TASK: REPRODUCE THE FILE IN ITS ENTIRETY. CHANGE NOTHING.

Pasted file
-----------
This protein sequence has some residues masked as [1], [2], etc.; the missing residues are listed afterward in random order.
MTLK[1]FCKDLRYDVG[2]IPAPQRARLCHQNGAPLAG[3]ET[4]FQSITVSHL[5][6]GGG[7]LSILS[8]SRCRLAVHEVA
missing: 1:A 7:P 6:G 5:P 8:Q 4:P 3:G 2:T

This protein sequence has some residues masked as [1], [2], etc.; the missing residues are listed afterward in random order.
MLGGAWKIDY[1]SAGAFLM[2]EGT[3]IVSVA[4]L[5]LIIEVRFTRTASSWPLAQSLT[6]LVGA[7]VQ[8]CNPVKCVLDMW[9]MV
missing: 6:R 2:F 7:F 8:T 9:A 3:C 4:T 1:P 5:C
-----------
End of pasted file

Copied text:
This protein sequence has some residues masked as [1], [2], etc.; the missing residues are listed afterward in random order.
MTLK[1]FCKDLRYDVG[2]IPAPQRARLCHQNGAPLAG[3]ET[4]FQSITVSHL[5][6]GGG[7]LSILS[8]SRCRLAVHEVA
missing: 1:A 7:P 6:G 5:P 8:Q 4:P 3:G 2:T

This protein sequence has some residues masked as [1], [2], etc.; the missing residues are listed afterward in random order.
MLGGAWKIDY[1]SAGAFLM[2]EGT[3]IVSVA[4]L[5]LIIEVRFTRTASSWPLAQSLT[6]LVGA[7]VQ[8]CNPVKCVLDMW[9]MV
missing: 6:R 2:F 7:F 8:T 9:A 3:C 4:T 1:P 5:C